Whether your business is a fresh start-up or a veteran celebrating decades in the industry, it’s important that it exudes clear and consistent brand messaging. You want your customers to know exactly how your product or service can solve their problem, and you want to make a lasting connection between your company and the public.
The only way to do this is to understand your customer; know their wants and needs and illustrate how your business can fulfill them.
The mark of any successful company is its ability to facilitate improvement; to always look for opportunities to make the business better. There are many avenues for improvement, but maybe your company can benefit from a little brand maintenance. If so, read on. This post outlines ways to correct some common branding mistakes.
Be Proud, but Stay Customer-Focused
Filling the trophy case in the lobby with awards is surely a boost to employee morale and will give any business owner an immense feeling of validation, but it’s vital to temper this pride with modesty. Some companies may operate under the erroneous assumption that their brand needs to speak volumes about its own accomplishments. While there’s nothing wrong with being proud of these achievements and it’s understandable to want to tout them if the opportunity arises, it’s essential to stay focused on the customer.
Your brand should clearly and concisely communicate your company’s value without patting itself too hard on the back. For example, instead of messaging that says, “We were awarded the Consumer Value Award for 5 years in a row,” focus on what that means for the customer. “For 5 consecutive years, our customers have been getting the most value for their dollar”.
This type of messaging illustrates how well your business is performing in its industry, but more importantly, it also lets the reader feel as though they are the subject of the narrative. When writing copy for your website, blog, email blasts, newsletters, print marketing, or any other avenue through which you want to communicate with your customer, try to maintain this customer-focused point-of-view. Here are a few examples.
Never forget that your customers are the number one reason for your success and, if alienated, will be the sole reason for your downfall. Let them know your business revolves around their satisfaction. Make sure the solution to their problem is at the forefront of your messaging and they will keep coming back.
Speak to Your Customer, Not Every Customer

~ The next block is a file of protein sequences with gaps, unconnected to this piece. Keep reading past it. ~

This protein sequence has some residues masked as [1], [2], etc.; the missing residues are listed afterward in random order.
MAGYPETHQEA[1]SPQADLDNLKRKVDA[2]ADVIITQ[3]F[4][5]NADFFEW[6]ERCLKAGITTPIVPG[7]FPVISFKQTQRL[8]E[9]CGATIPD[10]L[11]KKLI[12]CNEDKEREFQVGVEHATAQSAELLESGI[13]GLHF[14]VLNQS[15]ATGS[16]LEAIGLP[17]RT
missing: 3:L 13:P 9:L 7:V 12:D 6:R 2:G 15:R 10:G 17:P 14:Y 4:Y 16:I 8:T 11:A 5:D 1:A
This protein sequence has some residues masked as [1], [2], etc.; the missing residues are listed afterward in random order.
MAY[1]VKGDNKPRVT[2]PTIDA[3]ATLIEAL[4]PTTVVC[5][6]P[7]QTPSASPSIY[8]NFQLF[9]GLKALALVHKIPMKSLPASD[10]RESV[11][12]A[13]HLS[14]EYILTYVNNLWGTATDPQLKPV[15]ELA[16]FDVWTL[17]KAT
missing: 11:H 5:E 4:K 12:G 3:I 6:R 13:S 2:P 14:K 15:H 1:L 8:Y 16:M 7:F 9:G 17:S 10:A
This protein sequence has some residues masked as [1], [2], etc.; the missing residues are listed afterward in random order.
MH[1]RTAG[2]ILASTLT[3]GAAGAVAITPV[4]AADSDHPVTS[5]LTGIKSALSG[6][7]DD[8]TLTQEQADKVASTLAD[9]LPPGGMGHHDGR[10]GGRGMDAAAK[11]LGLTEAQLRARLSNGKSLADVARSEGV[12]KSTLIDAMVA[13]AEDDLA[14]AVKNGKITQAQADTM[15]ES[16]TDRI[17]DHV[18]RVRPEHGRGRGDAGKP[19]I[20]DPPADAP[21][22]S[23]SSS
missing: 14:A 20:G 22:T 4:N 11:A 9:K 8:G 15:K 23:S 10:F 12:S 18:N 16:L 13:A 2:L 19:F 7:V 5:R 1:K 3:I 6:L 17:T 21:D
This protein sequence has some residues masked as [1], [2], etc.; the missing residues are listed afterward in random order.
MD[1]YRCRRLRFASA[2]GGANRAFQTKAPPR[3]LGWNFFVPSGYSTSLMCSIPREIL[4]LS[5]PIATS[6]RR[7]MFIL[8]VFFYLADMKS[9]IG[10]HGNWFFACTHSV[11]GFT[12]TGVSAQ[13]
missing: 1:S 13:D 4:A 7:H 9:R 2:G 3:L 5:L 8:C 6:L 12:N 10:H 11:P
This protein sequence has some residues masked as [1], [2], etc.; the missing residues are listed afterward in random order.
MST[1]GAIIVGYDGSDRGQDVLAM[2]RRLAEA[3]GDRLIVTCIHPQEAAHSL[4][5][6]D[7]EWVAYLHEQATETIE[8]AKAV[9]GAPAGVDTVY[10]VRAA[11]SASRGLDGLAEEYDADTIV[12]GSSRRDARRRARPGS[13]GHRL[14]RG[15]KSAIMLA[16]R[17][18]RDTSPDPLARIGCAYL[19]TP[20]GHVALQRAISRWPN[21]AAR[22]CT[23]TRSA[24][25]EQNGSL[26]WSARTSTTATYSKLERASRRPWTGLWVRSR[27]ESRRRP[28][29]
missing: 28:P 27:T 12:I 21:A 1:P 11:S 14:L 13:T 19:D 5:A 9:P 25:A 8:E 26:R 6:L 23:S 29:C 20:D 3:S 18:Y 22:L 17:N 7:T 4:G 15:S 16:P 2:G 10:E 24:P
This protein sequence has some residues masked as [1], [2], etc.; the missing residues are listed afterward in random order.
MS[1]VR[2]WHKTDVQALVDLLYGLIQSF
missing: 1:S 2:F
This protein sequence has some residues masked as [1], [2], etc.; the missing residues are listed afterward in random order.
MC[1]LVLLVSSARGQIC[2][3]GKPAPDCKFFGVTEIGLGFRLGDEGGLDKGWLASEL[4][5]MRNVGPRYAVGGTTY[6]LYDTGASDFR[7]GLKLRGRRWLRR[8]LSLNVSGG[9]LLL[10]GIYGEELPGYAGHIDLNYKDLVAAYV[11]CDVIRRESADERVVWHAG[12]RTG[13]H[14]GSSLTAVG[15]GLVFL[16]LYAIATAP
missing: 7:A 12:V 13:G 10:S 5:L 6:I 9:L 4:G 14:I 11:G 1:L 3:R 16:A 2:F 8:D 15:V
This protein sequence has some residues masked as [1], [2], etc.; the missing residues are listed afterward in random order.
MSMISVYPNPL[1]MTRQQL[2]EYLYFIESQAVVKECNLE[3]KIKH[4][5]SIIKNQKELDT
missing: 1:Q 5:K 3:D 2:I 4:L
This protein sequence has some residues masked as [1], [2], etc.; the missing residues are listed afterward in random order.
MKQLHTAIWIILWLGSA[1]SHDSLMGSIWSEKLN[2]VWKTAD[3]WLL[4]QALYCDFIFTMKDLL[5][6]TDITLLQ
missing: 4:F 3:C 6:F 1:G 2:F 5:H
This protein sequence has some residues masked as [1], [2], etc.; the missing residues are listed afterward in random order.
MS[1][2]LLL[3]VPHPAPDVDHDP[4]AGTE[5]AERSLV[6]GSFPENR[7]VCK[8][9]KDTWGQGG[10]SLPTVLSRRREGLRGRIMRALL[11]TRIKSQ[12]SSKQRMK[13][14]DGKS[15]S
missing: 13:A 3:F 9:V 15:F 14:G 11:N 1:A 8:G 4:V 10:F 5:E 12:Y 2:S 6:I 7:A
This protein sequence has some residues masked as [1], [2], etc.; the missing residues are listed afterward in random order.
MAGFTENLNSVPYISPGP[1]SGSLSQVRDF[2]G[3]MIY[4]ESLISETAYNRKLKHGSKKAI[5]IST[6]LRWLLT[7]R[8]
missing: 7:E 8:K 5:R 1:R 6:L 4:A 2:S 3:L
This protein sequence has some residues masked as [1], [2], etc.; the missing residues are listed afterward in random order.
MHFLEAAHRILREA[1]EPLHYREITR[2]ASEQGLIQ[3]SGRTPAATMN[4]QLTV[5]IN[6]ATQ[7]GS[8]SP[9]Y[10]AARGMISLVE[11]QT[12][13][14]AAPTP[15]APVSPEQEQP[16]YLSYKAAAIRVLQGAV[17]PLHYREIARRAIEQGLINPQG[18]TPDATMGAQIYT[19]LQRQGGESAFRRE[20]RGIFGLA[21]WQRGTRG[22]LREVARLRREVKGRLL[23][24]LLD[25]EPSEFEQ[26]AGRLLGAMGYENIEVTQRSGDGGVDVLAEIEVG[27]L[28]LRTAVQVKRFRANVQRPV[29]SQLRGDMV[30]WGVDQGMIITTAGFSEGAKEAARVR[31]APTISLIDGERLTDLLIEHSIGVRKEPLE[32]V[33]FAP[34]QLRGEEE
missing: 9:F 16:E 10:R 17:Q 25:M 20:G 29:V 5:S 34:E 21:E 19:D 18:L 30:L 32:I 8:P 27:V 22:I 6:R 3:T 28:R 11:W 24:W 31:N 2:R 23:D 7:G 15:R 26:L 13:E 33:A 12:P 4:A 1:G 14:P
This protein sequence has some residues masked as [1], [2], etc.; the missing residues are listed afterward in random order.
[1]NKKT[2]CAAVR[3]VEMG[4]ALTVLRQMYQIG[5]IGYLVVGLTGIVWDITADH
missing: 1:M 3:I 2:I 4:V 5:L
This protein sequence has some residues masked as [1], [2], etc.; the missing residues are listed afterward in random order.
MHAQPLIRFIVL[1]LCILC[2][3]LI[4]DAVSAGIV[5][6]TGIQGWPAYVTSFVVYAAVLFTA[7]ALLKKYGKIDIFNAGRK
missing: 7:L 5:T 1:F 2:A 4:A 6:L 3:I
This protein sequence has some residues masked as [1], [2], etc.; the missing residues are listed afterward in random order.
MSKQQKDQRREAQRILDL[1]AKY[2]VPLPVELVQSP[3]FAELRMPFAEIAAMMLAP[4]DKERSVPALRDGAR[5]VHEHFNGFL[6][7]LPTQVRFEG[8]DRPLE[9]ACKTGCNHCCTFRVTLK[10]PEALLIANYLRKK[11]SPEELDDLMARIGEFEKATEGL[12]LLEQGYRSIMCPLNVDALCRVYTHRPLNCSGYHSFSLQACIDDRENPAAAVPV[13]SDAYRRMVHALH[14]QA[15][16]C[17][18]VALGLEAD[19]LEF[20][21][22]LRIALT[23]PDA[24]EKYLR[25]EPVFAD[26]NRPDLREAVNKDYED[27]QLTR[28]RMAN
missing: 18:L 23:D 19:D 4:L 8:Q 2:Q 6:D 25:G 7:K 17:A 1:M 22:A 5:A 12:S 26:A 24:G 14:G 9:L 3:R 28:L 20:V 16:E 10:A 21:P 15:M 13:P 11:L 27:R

Often, in terms of advertising, many companies believe in casting the widest net possible. They may feel that this is the best way to attract the largest amount of business. “For better odds of landing more customers, we need to speak to everybody!”
On paper, this seems like a logical premise. The problem here is that not everybody cares what you have to say. When you speak to everybody, you also speak to nobody. Customers want to feel like your business was built for them. They want to know that the sole purpose of your operation is to assist with that one thing they need help doing, or providing them with that specific product they’ve been looking for. If your brand is something vague enough to apply to everyone, who is it really helping? Find your niche and own it. Be a master of one trade, instead of a Jack of all of them.
Listen to Your Customers’ Feedback, Adjust Your Strategy Accordingly
This goes hand-in-hand with recognizing your target market. You must be careful not to make assumptions on what you think your customers want. Instead, engage with your audience. Find out what it is about your brand that they like; what it is they wish you’d improve on; and maybe even gain new insight that would take your business down a path you might not have otherwise considered.
When getting feedback, it’s critical to ask the right questions.
“Would it affect you if our product or service was no longer available?”
“If our company did not exist, which of our competitors would you choose and why?”
“What is it about our business that makes you choose us over others that are available to you?”
“How can our product improve to better suit your needs?”
After listening to what your customers have to say about your product, it’s time to take action. Immediately put into place strategies that will align your marketing efforts with their feedback. Once you adjust your game plan, continue to test. This is no one-and-done strategy. You need to keep your finger on the pulse of your consumer. This way, you can proactively adapt to the ever-changing market as the needs of your consumer evolve.